Beginning with issue 317 the League’s name was added to the ADVENTURE logo box, along with Superboy. Ira Schnapp did a good job of making it all work, despite having to create a comic book logo ten words long! Fortunately, the box meant the letters could be solid black, not outlined, which would have been really hard to read, I think. The style is another Schnapp favorite, very classic sans-serif block letters. Again, conservative, but since he was doing all the lettering on the covers, it works together well.
The Legion chugged along in ADVENTURE and elsewhere, continuing to grow in popularity. A noteable writer was Jim Shooter, who sold his first story at age 15 and became the regular writer for a while. Among the artists, Curt Swan’s work was always excellent. It wasn’t until issue 403, April 1971, that the group finally got a real cover logo. The logo, and all the cover lettering, is by Gaspar Saladino, who had by this time succeeded Schnapp as DC’s main guy for logos and covers.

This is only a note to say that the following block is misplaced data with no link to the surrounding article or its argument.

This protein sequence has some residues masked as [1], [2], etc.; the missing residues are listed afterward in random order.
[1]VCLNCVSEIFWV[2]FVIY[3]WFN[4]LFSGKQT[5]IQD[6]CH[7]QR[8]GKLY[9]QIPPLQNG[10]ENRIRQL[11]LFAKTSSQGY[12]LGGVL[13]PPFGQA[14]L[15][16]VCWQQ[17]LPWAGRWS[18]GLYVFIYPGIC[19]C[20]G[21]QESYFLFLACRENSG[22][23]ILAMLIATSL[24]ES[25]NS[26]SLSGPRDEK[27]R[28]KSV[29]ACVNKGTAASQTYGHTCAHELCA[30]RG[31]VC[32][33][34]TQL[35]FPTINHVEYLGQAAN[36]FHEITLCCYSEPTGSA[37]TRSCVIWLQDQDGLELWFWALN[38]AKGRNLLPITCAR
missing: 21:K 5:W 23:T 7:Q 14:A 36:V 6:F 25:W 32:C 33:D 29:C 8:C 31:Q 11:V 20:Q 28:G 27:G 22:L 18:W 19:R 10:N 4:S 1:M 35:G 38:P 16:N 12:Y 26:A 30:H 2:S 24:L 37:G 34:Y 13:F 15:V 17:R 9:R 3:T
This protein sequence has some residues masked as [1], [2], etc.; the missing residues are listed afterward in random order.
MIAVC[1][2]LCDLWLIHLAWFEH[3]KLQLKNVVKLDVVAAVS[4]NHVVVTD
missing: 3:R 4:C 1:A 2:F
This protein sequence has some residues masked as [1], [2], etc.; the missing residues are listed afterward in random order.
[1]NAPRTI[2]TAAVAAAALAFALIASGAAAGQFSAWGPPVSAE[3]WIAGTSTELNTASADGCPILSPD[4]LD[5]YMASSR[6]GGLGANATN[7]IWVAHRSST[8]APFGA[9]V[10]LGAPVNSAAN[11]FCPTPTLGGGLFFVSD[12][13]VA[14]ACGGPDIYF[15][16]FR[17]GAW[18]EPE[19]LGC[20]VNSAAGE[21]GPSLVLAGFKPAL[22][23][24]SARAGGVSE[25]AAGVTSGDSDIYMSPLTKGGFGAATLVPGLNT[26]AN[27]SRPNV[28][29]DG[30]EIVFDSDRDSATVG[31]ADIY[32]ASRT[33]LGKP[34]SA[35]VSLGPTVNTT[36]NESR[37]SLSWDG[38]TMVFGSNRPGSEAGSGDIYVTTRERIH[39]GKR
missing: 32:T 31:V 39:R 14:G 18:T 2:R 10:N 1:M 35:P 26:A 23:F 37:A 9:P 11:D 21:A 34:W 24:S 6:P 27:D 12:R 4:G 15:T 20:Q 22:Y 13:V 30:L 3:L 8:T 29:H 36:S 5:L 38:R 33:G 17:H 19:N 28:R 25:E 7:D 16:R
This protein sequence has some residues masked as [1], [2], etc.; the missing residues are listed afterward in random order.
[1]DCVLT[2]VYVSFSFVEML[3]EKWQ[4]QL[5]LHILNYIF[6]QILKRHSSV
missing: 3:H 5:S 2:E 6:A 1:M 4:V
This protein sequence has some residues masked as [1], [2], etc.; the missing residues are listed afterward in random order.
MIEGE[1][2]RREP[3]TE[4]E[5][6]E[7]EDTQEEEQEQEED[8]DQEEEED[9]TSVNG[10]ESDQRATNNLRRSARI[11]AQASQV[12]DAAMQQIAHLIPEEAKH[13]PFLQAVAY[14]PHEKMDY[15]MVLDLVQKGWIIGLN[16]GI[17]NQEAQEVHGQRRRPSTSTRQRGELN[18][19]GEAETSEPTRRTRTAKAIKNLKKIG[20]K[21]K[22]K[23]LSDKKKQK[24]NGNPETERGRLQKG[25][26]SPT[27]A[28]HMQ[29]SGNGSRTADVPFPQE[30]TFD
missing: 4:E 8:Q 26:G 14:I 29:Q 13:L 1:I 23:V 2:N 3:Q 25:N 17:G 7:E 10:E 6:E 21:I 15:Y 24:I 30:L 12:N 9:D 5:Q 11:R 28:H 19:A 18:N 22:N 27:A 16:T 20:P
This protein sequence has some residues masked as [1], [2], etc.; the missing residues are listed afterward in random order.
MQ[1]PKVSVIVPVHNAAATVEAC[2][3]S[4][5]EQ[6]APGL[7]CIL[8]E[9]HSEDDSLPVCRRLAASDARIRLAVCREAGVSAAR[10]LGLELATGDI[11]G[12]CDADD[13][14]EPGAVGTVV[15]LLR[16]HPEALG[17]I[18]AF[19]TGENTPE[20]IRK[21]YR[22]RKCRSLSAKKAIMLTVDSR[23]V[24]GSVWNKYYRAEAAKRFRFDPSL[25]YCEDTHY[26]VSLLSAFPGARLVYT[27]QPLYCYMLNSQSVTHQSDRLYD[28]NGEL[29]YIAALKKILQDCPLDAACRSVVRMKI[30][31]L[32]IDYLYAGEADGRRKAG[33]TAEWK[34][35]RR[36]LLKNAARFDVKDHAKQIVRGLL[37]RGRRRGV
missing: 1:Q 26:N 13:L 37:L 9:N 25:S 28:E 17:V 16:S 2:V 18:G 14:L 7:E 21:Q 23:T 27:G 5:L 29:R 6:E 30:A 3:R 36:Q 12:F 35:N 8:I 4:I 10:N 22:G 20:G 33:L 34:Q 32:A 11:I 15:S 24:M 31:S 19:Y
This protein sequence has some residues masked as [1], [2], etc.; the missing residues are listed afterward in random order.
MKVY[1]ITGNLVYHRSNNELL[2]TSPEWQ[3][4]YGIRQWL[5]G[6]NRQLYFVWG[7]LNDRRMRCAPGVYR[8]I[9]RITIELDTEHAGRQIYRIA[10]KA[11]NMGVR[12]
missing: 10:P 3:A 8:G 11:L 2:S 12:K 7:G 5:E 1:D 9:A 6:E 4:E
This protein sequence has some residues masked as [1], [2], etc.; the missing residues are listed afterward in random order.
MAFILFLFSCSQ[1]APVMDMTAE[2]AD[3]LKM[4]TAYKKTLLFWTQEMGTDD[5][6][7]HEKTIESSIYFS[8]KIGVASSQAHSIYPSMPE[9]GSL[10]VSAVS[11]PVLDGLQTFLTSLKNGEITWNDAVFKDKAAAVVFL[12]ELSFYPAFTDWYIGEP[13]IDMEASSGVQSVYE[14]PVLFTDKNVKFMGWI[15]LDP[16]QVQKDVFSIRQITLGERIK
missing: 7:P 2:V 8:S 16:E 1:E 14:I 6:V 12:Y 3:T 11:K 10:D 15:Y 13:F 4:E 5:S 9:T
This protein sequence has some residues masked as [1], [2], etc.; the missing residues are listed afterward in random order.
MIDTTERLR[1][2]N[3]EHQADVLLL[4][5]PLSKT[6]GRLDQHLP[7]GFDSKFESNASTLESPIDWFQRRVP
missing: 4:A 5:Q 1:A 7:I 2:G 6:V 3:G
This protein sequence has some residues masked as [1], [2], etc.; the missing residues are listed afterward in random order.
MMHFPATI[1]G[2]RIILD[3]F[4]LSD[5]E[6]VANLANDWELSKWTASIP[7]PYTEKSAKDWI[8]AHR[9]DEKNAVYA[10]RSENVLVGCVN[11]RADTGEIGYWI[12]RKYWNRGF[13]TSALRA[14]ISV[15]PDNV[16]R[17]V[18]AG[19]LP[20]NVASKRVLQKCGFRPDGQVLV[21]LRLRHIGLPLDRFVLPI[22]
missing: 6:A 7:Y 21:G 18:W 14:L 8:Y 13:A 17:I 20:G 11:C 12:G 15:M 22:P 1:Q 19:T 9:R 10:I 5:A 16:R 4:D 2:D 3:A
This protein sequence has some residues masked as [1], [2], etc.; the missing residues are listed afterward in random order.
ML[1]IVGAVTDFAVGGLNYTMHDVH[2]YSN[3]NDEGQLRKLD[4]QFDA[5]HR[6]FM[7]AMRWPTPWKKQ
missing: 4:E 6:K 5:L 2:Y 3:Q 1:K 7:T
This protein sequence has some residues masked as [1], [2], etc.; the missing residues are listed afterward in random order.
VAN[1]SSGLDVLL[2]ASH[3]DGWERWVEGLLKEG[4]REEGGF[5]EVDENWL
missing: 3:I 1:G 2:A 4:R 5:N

Here’s a photocopy of the logo from the DC files. There’s one main difference from the final version on the cover: the word OF was redone to match THE after this version was lettered. I’m actually not sure this is the way it looked when Gaspar did it, either. In the printed version, there are inner solid shapes held in red. Those were probably part of the lettered logo, but for some reason were dropped out of this copy. (They might have been added to the logo on the cover itself.) This is pretty conservative for Gaspar, so perhaps he was looking back to what Schnapp had done for his direction. And there are only so many ways to go with such a long name, too. Tall, condensed letters are almost necessary. There are a few hints of Gaspar style in the angled stroke ends that give the logo at least a little bounce. I believe it only appeared this once.